Home Sleep Tips The Day After a Bad Night’s Sleep

The Day After a Bad Night’s Sleep

by Ultimate Sleep Staff

Did you experience a night of tossing and turning in your sleep? Did you wake up feeling less than refreshed? Did you plan on getting a full day of work done? If you answered “Yes!” to all three questions, then your day may not go as planned because sleep deprivation does that to your mind and body.

Fortunately, there’s always hope that you can perform better than expected and you can get a better night’s sleep later at night. Here’s what you can do to achieve both goals for the day.

#1 Stop Your Alarm

When your alarm sounds off, you may be tempted to hit the snooze button and get 10 more minutes of sleep. You hope that it will provide a boost of energy during the day. But it will not because the body needs up to an hour of extra sleep during the morning before it will actually help.

Besides, there’s also the fact that sleeping in will only create more stress during your morning prep routine. You will be running late, which will affect your day’s stress levels, too. Even when you decide to take the day off or you’re on vacation, your body’s internal clock can be set more effectively when you go to sleep and wake up at the same time every day.

Just turn off your alarm, get up from your Beautyrest bed, and start with your morning prep routine. Your body will appreciate it better, especially when you adopt the next steps.

#2 Catch the Early Morning Sunlight

The sun’s warm rays in the early morning hours aid the body in setting its internal clock, as well as in countering the effects of sleeplessness. Your circadian rhythm will benefit because it recognizes the light for day and, thus, your body becomes more awake, not to mention that you’re also getting bone-boosting Vitamin D. Aside from your morning exposure, you may also take a stroll through the park during the midday instead of getting your power nap.

And while you’re taking in the sunlight, you may want to either exercise or drink your coffee. You’re hitting two birds with one stone and setting the mood for the day.

#3 Drink Your Coffee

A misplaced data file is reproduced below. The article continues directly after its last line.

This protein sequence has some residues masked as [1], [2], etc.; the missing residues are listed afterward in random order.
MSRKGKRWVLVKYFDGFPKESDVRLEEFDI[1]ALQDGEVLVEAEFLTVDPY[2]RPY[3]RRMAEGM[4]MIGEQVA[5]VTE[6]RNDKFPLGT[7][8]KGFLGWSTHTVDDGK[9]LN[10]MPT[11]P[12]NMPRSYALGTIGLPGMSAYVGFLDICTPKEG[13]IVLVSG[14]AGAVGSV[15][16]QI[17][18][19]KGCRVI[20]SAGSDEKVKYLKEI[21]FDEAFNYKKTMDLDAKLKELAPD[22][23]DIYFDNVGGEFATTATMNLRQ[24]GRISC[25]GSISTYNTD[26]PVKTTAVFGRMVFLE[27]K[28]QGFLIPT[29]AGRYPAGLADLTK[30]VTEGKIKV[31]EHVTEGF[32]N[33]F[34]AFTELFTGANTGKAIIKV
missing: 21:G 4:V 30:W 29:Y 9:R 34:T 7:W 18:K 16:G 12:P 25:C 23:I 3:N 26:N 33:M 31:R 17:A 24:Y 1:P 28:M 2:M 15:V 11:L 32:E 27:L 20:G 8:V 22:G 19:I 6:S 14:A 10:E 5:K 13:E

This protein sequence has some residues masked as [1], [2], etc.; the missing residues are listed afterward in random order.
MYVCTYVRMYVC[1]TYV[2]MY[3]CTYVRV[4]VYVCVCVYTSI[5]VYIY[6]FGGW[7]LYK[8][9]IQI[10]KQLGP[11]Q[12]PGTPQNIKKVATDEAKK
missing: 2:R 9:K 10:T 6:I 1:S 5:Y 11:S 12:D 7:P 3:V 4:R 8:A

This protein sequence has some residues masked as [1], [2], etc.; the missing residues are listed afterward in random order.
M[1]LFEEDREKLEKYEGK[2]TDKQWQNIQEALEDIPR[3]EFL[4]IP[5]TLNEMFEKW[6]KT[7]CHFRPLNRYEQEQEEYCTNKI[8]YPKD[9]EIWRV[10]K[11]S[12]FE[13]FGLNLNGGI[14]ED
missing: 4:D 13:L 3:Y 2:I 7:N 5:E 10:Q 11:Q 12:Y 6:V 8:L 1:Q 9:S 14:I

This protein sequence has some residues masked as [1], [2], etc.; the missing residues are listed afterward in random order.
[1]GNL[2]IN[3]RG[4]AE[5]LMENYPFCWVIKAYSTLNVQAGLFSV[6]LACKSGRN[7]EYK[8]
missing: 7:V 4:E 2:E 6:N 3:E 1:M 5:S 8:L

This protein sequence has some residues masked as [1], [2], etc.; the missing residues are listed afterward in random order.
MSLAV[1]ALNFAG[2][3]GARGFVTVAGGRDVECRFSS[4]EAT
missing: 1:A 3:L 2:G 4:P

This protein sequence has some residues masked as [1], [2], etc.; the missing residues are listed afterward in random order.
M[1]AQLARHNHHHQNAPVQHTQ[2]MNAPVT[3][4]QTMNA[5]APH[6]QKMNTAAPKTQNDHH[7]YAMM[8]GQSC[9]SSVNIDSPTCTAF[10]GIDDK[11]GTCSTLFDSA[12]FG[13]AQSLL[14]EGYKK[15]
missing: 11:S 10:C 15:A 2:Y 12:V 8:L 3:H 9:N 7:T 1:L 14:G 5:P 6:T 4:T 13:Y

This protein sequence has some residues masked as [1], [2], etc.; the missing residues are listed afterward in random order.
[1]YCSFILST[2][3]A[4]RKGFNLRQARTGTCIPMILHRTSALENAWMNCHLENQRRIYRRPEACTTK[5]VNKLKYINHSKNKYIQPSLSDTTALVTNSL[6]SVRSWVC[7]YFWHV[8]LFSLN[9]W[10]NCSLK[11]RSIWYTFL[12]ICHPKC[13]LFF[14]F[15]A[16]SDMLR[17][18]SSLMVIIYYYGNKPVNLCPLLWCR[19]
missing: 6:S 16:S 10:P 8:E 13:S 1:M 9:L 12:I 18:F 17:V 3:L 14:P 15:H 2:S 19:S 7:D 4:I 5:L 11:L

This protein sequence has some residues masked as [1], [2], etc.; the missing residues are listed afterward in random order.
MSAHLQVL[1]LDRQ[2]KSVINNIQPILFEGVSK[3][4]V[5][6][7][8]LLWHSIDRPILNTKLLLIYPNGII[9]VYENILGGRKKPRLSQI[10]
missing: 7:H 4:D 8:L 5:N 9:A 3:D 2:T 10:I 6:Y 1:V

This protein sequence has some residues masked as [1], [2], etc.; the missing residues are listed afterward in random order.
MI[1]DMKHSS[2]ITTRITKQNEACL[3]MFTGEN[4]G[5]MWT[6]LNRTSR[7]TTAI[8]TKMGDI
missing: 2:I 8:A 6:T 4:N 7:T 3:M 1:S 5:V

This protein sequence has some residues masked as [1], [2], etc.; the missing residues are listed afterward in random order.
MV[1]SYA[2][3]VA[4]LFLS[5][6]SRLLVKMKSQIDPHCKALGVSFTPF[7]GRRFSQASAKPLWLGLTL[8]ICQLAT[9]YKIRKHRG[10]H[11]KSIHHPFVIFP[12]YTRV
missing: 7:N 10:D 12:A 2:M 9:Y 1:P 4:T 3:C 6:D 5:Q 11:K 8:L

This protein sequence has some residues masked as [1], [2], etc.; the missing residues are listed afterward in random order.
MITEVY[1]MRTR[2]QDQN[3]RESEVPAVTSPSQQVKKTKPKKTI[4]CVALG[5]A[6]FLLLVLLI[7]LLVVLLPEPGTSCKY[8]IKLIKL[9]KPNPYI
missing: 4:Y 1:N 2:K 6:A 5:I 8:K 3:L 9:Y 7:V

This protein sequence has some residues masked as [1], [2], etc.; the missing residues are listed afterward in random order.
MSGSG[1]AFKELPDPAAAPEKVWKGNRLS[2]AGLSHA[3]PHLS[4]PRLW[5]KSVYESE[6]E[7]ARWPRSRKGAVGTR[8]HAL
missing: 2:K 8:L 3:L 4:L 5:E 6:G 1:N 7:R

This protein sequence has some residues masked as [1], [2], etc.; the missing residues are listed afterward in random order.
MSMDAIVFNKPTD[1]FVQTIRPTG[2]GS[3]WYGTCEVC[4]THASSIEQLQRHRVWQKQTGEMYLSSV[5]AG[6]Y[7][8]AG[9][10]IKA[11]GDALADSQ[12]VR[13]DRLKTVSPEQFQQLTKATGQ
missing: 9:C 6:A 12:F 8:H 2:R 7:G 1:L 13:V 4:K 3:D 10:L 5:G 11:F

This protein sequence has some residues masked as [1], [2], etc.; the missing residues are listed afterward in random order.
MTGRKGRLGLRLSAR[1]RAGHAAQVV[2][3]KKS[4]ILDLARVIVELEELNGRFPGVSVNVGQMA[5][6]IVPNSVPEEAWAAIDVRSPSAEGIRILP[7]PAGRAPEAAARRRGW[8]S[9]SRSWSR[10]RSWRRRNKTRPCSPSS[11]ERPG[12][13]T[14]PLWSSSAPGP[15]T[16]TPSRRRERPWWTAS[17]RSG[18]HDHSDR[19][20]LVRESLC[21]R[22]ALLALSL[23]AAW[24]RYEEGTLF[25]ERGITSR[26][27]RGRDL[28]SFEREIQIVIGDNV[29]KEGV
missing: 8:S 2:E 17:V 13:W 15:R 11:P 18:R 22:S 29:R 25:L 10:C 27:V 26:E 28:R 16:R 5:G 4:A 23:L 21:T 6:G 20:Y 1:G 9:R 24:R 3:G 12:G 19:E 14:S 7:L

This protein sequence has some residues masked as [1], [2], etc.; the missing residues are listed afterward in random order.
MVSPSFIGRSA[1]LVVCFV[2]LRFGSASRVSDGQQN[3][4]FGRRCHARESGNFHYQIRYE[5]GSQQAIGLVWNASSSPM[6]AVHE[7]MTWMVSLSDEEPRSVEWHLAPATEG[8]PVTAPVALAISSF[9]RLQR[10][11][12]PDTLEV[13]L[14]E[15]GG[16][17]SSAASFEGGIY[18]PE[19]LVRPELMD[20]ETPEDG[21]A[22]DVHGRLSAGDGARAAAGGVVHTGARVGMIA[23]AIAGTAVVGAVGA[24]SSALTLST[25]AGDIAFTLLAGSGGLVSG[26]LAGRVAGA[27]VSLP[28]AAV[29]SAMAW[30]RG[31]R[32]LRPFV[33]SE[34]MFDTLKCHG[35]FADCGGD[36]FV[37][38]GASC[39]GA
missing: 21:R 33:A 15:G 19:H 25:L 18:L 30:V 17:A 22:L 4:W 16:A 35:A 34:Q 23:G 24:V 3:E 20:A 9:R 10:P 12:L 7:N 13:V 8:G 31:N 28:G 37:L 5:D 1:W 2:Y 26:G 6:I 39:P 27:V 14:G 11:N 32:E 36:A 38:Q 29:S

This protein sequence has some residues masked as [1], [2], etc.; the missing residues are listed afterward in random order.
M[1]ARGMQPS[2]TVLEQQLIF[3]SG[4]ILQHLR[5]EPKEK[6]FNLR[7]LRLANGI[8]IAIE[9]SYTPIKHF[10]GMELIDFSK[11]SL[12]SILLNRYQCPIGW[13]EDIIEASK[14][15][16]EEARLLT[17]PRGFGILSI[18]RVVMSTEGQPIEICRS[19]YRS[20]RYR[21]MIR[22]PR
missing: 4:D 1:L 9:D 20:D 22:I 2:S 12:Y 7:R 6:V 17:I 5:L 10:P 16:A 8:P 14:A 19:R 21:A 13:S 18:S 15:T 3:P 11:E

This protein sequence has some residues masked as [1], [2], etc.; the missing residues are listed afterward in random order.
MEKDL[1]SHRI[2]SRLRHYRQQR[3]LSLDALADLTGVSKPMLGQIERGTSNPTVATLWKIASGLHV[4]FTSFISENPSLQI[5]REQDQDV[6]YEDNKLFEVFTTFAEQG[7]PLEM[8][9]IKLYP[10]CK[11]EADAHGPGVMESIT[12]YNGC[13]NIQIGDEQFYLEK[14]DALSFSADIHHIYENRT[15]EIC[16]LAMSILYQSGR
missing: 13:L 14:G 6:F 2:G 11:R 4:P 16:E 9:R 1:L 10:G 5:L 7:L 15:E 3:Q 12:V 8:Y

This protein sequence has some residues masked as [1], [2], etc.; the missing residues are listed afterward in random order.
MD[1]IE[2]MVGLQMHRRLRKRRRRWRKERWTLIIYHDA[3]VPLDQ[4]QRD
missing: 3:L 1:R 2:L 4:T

There’s a reason even health experts suggest a cup of coffee during the morning – studies have shown that it perks up your brain and body! So, drink your regular morning coffee so that you will readier to take on the day’s challenges. But don’t drink too much during the day because a cup of coffee will stay in your bloodstream, so to speak, for several hours.

And never drink coffee and caffeinated drinks close to your bedtime or else you will get a repeat of your tossing and turning from the night before. This also applies to alcoholic beverages and sweet foods since these can stimulate your body resulting in a sleep-deprived night. Instead, a warm glass of milk may just do the trick.

#4 Get in a Few Physical Exercises

Even a 10-minute dynamic stretching routine after waking up will make your body and brain more alert for the day’s tasks ahead. There’s also the fact that physical exercise can improve sleep patterns, boost your mood, and contribute to weight loss.

But don’t exercise too close to your bedtime. If you want to exercise after work, you should do it at least three hours before your bedtime. Otherwise, you will be too keyed up to sleep so you’re feeding the sleepless cycle again.

#5 Take a Nap But in the Right Amount

Sleep experts suggest a 20-minute nap is the best because it will sharpen the body’s motor skills and the brain’s attention span. You can take it during your lunch hour although you may also want to take a short stroll outdoors. Just don’t nap for more than 20 minutes as you can wake up groggier than you want, as well as decrease your need to sleep later at night.

#6 Be Conscious of Your Food and Drink

Even when you’re awake, your body starts its preparation for sleep. What you eat and drink during your waking hours, especially close to bedtime, will have an impact on your sleeping pattern later.  For this reason, here are a few important things to remember:

Avoid drinking alcohol and caffeinated drinks, especially coffee, close to your bedtime. You may say that alcoholic drinks make you fall asleep faster but that’s only temporary. As your body metabolizes the alcohol a few hours after consumption, you will wake up resulting in poor quality of sleep.

Caffeine is a stimulant so when you drink it at night, your body’s too keyed up to even go to sleep, much less stay asleep. Instead of alcohol and caffeine, your best bet is water because your body needs sufficient hydration for normal functioning. Just don’t drink too much of it before bedtime so you don’t have to get up to pee.

Avoid eating greasy, salty and sweet foods for dinner. Eat like a pauper with a light meal, perhaps a quinoa salad, so that your body doesn’t have to work too hard to process them before bedtime.

During your bedtime, you will likely find that getting to dreamland isn’t as much a struggle as it used to be.

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